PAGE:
The small town of Babcock Ranch in southern Florida, just north of Fort Myers, is the first town that is completely solar powered. According to the Orlando Weekly, the town’s developers hope to see about 250 families move into the area. Homes range in price from $200,000 to $1 million. The land for the ranch was purchased in 2006. However, more than 90% of it is a wildlife preserve.
Babcock Ranch developers partnered with Florida Power and Light to build a solar power generation plant. The 75-megawatt facility is already up and running. The facility includes 300,000 solar panels covering over 440 acres. The solar panels will not only provide energy for the town, but for surrounding areas as well. Developers assure prospective residents that energy prices are comparable to other sources. They say that they will be running a gigabyte of fiber to every home.
They are even developing and autonomous transportation shuttle system. According to CBS News, developer Sid Kitson says the people will leave their car in the garage and commute on self-driving shuttles. The buses will be zero emissions. You can even hail them with an app on your phone, not unlike an autonomous Uber. Babcock ranch is the “city of the future.”
“I think it’s a lot sooner than I think people actually understand. It’s much sooner,” Kitson said to CBS News. Up until now, self driving vehicles and solar powered cities seemed to be inventions of the distant future, something out of a science fiction novel. However, these figments of science fiction are quickly becoming a reality.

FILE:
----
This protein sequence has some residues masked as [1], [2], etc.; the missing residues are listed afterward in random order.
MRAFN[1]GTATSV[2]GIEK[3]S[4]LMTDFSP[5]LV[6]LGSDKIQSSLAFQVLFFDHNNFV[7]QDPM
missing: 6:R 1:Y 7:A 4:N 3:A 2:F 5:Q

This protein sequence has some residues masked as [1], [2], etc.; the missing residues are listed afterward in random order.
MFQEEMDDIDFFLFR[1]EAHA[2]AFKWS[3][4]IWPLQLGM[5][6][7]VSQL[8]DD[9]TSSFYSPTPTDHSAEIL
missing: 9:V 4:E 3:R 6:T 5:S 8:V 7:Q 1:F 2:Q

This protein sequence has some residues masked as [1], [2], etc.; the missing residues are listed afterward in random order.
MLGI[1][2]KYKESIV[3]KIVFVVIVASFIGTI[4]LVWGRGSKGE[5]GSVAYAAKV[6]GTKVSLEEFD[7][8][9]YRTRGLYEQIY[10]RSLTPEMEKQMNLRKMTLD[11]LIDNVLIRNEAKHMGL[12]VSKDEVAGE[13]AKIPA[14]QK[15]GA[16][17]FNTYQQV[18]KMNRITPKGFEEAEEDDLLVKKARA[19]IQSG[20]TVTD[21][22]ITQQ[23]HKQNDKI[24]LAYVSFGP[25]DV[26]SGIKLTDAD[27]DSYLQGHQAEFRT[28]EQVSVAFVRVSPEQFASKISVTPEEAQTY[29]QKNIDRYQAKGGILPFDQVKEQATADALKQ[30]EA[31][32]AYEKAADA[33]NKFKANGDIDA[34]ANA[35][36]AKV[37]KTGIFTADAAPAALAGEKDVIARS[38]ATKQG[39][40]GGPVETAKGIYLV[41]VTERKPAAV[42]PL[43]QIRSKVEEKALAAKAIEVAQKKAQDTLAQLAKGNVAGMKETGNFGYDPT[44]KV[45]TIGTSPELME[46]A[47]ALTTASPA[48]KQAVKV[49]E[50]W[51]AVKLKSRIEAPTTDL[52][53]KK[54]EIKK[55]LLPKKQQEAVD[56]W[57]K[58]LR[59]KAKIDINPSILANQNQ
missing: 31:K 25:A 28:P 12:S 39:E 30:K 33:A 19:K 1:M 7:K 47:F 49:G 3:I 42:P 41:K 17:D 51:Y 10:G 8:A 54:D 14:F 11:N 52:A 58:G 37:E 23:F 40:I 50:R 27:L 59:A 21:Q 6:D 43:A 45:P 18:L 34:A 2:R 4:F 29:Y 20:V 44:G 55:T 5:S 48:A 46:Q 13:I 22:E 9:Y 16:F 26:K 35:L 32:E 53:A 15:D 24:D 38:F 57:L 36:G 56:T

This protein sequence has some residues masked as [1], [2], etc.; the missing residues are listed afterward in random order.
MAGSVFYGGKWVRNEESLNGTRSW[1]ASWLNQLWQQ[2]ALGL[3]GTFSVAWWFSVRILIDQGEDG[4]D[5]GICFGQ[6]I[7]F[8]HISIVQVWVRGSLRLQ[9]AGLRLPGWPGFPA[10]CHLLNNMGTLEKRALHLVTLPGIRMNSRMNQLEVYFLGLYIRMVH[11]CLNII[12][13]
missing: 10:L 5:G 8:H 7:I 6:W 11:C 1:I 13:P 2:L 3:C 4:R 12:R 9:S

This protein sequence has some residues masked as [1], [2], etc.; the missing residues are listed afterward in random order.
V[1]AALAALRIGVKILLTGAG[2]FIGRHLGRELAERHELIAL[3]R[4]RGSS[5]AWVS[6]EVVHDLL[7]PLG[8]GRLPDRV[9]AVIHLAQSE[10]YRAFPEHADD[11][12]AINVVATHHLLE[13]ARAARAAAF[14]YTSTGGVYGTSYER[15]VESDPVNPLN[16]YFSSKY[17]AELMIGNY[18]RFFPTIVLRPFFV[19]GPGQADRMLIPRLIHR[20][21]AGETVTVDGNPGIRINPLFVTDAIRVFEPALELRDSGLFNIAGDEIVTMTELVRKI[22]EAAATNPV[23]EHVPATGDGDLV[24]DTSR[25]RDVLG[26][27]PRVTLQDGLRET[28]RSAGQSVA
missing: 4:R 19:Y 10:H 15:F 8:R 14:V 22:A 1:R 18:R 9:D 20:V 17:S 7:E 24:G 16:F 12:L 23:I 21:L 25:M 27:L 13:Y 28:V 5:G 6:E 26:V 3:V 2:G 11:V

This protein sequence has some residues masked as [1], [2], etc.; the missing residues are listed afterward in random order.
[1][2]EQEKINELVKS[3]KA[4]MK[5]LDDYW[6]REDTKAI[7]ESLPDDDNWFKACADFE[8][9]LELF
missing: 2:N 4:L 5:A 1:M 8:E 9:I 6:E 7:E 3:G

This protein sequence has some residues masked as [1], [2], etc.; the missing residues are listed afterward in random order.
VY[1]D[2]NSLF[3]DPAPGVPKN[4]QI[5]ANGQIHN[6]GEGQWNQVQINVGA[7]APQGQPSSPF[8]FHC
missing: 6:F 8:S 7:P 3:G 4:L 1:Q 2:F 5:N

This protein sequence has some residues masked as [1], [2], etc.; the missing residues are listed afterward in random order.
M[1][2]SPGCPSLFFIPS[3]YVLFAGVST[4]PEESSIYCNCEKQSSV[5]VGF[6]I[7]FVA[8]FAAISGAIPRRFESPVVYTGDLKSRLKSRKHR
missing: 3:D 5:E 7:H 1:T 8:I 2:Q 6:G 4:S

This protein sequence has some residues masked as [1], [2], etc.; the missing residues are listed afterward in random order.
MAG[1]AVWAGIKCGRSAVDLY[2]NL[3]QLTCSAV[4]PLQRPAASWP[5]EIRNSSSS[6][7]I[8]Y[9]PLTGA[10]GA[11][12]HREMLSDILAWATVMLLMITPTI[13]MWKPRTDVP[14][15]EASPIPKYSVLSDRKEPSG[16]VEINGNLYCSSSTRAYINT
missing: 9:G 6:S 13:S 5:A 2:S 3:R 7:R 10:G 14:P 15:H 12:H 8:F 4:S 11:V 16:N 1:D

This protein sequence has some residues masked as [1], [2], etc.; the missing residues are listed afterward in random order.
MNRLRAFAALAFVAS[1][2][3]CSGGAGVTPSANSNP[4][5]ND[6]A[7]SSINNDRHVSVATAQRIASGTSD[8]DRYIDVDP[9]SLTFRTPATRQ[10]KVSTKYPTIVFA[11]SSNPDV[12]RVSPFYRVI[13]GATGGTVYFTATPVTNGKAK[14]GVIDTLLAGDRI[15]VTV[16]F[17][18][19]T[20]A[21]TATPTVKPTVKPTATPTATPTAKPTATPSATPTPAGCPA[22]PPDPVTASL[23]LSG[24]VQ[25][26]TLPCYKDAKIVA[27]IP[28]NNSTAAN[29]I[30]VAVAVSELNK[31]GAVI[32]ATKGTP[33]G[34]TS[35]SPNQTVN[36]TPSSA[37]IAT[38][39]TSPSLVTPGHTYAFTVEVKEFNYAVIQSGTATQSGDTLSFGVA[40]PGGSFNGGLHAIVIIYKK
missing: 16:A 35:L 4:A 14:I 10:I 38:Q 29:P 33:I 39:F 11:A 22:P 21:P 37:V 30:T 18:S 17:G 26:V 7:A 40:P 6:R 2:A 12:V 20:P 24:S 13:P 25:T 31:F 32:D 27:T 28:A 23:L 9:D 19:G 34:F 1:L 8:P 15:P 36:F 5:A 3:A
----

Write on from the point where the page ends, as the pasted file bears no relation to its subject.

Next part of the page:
The Fight to Privatize Solar
Babcock Ranch developer Syd Kitson said to the Orlando Weekly; “I think the state of Florida has really, over the last several years, realized that it’s the Sunshine State, and that this is a great opportunity for a renewable energy source for the state of Florida.” He hopes that the town’s success may help keep the federal government at bay. With the tariffs imposed on solar panels imported from outside the US, there is concern that the federal government may start importing other tariffs on solar energy as well. Kitson and other solar energy proponents hope that proving the viability of solar energy as and alternative energy source may help keep the solar energy industry in private hands rather than seeing it fall under government control.
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